iCore seminar by Prof. Dominique Schreurs (KU Leuven, Belgium)
17 March 2016 (Thursday) - from 14:00 to 15:30
CAP Seminar Room, 1109a, level 11, EEE Dept. @ Imperial College

Prof. Dominique Schreurs received the M.Sc. degree in electronics engineering and Ph.D. degree from the University of Leuven (KU Leuven), Belgium. As post-doc fellow, she was visiting scientist in several research institutes abroad, among which the National Institute of Standards and Technology (NIST), USA. She is now full professor at KU Leuven. Her main research interests concern nonlinear characterization and modelling of microwave/millimeter wave devices and circuits, as well as system design for wireless biomedical and telecommunications applications. Prof. D. Schreurs is co-editor of four books, contributor to seven books, and (co-)author of over 150 journal papers and 400 contributions at international conferences.
Prof. D. Schreurs was elevated to IEEE Fellow in 2012. She is serving as elected member on the IEEE MTT-S AdCom since 2009. Prof. D. Schreurs is presently the Editor-in-Chief of the IEEE Transactions on Microwave Theory and Techniques, which is the flagship journal in the microwave community. She has been IEEE Distinguished Microwave Lecturer in 2012-2014, and she is also past-chair of the MTT-S Technical Committee on Measurements.
Beyond IEEE, Prof. D. Schreurs also serves as Vice-President of the Automatic RF Techniques Group (ARFTG), which is a USA non-profit organization focusing on metrology at microwave and millimetre wave frequencies. She was General Chair of the 2007 and 2012 Spring ARFTG Conferences.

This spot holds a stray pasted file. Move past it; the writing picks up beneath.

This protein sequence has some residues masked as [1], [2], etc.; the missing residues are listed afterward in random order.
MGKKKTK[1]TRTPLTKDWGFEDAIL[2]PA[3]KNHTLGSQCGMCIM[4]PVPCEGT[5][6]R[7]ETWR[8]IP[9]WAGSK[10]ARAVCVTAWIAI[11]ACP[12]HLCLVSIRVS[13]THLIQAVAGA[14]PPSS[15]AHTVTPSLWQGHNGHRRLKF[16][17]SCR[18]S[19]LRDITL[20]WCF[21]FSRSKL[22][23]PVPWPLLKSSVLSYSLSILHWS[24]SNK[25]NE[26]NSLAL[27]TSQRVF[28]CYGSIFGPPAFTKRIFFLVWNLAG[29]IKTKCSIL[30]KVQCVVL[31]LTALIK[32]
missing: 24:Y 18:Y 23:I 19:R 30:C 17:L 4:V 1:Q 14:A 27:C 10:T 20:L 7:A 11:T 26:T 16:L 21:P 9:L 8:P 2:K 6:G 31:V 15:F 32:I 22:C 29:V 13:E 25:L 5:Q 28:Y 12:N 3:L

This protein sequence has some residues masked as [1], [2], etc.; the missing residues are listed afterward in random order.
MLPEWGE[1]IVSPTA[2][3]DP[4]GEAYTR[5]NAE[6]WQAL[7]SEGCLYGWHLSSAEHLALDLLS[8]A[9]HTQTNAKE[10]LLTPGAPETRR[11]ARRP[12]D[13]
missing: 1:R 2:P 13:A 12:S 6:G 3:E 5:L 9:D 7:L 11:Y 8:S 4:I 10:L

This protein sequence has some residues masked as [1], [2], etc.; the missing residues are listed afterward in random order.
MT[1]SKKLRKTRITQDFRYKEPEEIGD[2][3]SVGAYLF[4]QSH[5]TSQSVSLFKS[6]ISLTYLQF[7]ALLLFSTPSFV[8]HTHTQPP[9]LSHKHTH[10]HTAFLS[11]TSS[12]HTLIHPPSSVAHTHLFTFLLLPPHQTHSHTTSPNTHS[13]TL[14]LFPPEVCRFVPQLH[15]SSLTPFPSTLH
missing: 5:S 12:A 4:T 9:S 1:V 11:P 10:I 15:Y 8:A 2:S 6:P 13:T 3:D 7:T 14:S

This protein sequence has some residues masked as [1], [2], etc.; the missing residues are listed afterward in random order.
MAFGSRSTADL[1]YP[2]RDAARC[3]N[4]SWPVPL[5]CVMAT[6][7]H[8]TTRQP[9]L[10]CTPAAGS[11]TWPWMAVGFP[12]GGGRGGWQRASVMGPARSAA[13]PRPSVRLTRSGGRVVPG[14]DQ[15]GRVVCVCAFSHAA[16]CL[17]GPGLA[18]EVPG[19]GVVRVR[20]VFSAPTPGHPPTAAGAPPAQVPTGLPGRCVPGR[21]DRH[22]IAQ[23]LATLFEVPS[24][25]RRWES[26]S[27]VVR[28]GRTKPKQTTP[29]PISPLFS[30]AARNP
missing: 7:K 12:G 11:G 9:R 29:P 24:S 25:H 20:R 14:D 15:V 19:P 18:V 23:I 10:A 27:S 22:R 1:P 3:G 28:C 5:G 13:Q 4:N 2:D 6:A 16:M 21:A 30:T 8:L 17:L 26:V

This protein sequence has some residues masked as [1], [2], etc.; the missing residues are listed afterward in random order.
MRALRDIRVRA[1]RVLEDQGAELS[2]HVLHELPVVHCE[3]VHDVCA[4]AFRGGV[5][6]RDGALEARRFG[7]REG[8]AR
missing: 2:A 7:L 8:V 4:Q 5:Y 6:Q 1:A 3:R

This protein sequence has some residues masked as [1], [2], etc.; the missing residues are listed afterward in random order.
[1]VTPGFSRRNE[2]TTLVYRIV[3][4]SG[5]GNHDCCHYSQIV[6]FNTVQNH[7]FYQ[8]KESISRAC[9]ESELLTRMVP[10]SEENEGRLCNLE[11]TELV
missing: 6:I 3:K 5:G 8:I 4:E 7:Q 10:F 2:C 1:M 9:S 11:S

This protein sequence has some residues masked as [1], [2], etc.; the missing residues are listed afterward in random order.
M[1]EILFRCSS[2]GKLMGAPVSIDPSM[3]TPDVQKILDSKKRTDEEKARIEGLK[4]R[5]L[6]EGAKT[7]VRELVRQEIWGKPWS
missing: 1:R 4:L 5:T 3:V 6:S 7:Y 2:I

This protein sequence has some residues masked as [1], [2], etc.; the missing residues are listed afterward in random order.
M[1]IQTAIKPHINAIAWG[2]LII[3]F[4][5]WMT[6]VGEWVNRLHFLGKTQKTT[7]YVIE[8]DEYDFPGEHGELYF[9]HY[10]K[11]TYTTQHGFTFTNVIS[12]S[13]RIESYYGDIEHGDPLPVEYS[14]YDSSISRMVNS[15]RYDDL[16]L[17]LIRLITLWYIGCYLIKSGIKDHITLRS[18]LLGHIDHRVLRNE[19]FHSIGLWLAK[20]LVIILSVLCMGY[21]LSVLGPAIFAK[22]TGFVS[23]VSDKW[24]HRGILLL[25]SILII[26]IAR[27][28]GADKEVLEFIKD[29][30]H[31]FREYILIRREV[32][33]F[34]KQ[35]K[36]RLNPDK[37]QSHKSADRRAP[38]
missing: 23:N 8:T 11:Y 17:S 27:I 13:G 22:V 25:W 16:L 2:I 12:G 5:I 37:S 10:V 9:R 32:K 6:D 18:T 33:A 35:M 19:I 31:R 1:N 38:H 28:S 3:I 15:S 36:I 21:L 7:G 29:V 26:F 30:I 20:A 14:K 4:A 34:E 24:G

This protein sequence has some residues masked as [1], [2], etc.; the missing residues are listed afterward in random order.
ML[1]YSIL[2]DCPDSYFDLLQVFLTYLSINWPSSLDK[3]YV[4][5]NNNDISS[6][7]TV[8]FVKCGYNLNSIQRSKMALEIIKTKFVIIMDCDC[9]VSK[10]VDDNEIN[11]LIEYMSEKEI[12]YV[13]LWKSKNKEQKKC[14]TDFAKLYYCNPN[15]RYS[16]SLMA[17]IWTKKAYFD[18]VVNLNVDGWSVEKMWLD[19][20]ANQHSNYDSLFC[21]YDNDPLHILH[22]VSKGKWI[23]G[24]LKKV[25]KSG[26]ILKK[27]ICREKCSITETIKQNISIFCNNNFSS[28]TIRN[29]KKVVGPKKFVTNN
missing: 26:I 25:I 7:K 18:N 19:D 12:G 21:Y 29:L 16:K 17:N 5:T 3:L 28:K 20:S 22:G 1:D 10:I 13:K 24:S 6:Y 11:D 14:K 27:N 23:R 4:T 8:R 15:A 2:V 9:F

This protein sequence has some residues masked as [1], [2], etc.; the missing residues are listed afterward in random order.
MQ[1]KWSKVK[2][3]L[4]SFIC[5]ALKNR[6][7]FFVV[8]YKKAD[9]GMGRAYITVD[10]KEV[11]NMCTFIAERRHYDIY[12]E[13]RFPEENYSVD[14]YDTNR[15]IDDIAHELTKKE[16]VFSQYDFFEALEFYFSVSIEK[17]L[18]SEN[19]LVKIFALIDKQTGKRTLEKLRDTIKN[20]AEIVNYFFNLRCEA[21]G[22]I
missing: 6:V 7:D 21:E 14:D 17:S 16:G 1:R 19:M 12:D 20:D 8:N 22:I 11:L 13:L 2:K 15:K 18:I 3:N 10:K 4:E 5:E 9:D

She also acted as General Co-Chair of the European Microwave Conference in 2008 and the IEEE International Microwave and RF Conference in 2014, next to assuming multiple TPC (chair) roles at several microwave conferences.

Seminar Title: "Your home as doctor: Smart homes enable medical diagnosis"

Abstract: The Internet of Things is not restricted to communications, but has a wide range of applications. This talk focuses on how wireless sensor networks can be adopted to achieve biomedical monitoring in residential environments. It will be explained how well-known technologies such as radars can be re-engineered as to achieve remote characterisation of the residents' vital signs and localisation. Challenges such as co-existence of wireless communications and radar operation, antenna leakage, and energy consumption will be elaborated on. It will be explained that the emerging massive MIMO concept may offer the solution for powering the ubiquitous radar sensor nodes.

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